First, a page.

Overview of Global Humanitarian Response 2014
During 2013 we saw people across the world struggling to cope with the impact of conflict and natural disaster. It has been a year dominated by three major crises: Syria, where 9.3 million people in the country are in need of urgent humanitarian assistance; the Philippines, where Typhoon Haiyan/Yolanda killed nearly 6,000 people, devastated the lives of millions, and destroyed over a million homes; and the Central African Republic where conflict, a coup, rising tensions between Muslim and Christian communities, and the collapse of the state have left the entire population of the country in fear and directly or indirectly affected by the crisis. All those cases have challenged the humanitarian community’s response capacity. But the demands for our help and support have not stopped there.
In Yemen, despite progress towards stability, renewed conflict increased the gap between humanitarian needs and our means to respond. In Somalia and the Democratic Republic of the Congo we continue to see complex emergencies in countries of chronic vulnerability requiring solutions that bring together economic, political, social, development and humanitarian perspectives. We have seen progress in some countries, for example Kenya and Zimbabwe which do not feature in our 2014 appeal. Afghanistan, Sudan, South Sudan, the Sahel, the occupied Palestinian territory, Myanmar and Haiti still require substantial levels of humanitarian support.
UN agencies and partner organizations are working together to transform the way we do our business by strengthening humanitarian leadership, streamlining coordination mechanisms, improving accountability to affected people, building capacity for preparedness and response, and strengthening partnerships with a broad range of countries and organizations at the national, regional and global levels. We have called this our Transformative Agenda as we seek to make our response efforts faster, more strategic, flexible and inclusive.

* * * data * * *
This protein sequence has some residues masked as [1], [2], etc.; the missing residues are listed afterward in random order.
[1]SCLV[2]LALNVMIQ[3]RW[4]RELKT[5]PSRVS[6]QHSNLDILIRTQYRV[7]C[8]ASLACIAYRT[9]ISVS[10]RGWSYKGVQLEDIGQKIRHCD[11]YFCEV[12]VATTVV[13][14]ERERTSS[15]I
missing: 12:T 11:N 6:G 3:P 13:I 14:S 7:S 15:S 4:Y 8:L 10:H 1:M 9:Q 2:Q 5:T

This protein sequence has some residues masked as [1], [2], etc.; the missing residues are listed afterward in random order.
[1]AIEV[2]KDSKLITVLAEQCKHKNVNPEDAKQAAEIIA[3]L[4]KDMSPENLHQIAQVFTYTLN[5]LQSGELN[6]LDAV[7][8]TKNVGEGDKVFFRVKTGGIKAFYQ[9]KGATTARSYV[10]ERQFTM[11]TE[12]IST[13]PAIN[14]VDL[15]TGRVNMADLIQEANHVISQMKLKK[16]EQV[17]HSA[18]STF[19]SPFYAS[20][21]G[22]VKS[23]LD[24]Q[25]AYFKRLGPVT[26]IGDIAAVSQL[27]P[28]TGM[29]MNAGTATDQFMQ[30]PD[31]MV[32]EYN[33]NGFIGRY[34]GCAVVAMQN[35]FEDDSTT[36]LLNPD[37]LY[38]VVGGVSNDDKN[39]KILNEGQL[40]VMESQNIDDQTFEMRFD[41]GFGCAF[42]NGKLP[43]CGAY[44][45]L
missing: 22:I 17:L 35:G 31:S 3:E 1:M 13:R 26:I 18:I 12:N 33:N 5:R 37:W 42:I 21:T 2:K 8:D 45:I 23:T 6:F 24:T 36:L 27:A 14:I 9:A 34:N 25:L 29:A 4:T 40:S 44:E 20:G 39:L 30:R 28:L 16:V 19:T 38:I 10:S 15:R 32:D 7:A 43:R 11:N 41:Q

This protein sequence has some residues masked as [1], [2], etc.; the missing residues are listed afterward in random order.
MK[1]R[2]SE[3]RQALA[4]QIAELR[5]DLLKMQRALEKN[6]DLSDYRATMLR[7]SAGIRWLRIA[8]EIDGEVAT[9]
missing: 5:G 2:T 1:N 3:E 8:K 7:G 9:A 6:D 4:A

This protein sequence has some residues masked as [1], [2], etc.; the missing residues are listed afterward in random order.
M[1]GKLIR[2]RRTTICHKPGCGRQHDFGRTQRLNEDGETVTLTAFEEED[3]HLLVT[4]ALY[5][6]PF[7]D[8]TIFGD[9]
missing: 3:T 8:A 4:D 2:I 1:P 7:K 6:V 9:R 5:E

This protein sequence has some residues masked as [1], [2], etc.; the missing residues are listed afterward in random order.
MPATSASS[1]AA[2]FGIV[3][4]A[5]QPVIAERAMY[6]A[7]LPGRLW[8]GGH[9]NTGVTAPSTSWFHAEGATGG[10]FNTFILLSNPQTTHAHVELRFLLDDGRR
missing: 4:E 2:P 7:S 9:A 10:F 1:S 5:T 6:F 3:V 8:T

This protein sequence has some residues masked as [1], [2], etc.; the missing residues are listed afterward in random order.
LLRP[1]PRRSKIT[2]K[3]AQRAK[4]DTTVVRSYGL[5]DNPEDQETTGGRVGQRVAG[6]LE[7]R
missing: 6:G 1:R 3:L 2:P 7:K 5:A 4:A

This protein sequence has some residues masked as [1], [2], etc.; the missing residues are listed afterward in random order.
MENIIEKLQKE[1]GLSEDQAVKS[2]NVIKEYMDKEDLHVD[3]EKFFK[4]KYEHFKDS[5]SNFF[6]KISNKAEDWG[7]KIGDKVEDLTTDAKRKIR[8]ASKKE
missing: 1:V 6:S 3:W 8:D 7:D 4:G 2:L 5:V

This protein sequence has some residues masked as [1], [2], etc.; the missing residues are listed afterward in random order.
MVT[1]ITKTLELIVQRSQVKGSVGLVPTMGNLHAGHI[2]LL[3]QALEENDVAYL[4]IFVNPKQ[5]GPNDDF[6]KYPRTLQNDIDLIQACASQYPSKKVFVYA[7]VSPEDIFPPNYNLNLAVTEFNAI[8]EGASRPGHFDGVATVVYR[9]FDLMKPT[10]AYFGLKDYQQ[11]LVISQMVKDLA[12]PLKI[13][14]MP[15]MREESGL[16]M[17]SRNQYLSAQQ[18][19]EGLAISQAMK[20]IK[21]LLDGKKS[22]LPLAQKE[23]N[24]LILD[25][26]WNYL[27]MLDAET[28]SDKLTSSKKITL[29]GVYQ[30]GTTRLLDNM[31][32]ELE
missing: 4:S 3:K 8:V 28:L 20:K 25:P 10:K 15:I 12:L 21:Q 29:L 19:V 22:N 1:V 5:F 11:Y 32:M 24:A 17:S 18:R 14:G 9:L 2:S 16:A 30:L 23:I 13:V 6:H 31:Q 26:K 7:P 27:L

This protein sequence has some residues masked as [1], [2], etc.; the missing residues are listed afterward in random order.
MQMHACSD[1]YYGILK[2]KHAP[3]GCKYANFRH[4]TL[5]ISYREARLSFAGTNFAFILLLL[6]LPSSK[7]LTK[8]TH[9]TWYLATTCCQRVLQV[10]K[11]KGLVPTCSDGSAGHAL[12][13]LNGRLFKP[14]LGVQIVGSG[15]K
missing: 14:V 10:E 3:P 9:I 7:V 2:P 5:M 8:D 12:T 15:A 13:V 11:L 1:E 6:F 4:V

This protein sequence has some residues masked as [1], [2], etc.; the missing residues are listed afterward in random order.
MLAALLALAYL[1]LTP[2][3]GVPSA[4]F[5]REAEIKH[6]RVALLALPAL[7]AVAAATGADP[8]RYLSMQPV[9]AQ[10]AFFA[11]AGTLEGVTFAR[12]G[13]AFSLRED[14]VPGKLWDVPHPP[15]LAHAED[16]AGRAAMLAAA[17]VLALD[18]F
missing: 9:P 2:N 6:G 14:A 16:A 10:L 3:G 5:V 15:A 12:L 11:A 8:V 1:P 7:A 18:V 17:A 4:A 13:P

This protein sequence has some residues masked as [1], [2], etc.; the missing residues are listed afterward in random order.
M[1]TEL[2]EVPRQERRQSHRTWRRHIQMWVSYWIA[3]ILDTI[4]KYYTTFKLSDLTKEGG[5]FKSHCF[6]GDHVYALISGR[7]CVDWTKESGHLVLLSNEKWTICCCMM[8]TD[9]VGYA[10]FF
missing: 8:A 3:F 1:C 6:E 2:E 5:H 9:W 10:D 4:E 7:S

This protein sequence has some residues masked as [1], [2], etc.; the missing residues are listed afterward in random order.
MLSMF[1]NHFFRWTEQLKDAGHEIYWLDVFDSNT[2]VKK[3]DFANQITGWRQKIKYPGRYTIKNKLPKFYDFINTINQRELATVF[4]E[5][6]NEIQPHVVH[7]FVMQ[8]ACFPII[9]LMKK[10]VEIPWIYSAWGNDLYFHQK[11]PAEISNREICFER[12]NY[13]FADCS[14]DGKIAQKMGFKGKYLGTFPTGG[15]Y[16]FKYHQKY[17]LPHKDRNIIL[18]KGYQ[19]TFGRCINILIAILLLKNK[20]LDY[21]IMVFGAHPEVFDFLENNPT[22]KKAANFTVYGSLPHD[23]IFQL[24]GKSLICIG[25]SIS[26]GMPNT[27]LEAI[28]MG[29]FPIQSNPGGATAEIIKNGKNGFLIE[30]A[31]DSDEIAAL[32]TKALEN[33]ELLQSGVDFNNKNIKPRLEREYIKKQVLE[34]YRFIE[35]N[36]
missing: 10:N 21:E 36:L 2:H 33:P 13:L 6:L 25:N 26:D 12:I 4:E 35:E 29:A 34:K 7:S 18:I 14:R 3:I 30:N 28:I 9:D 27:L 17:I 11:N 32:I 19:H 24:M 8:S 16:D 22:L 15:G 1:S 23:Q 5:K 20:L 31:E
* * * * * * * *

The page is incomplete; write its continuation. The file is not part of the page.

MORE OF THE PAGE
The strategic response plans for 2014 set out in this document are based on a systematic and focused assessment and analysis of humanitarian needs to build a solid evidence base for comprehensive humanitarian action. In the coming months, we will seek further improvements including monitoring frameworks for each major crisis and revamped methods for determining funding requirements and tracking the use of resources. We will continue to seek ways to become more inclusive, accountable, inter-operable and adaptable to help the growing number of people in crisis, and to work with the full array of actors involved in humanitarian work including the private sector. Improving humanitarian action while keeping costs down is one of our objectives, for example the use of cash transfers complementing the physical delivery of goods and services, mobile phone and crowd-sourcing technology for better communication with disaster-affected people, and information technology to better map where the people in need are and what is being done to support them.
This document outlines strategic response plans and resource requirements to respond to humanitarian emergencies around the world in 2014. It represents the synthesis of the work of hundreds of organizations committed to life-saving humanitarian action across the world. There are links to the full response plans, and a Guide to Giving which explains how donors, including those from the private sector, can support the response plans.
I have seen girls and boys, women and men in desperate circumstances this year in the Central African Republic, Jordan and Lebanon, the typhoon-devastated parts of the Philippines, and many of the other countries I have visited. It is hard to put into words their despair, but also the dignity with which they endure the most painful and difficult circumstances. We count on your continued support as we work to save lives and support the millions of people caught in the midst of crisis across the world.
Under-Secretary-General for Humanitarian Affairs and Emergency Relief Coordinator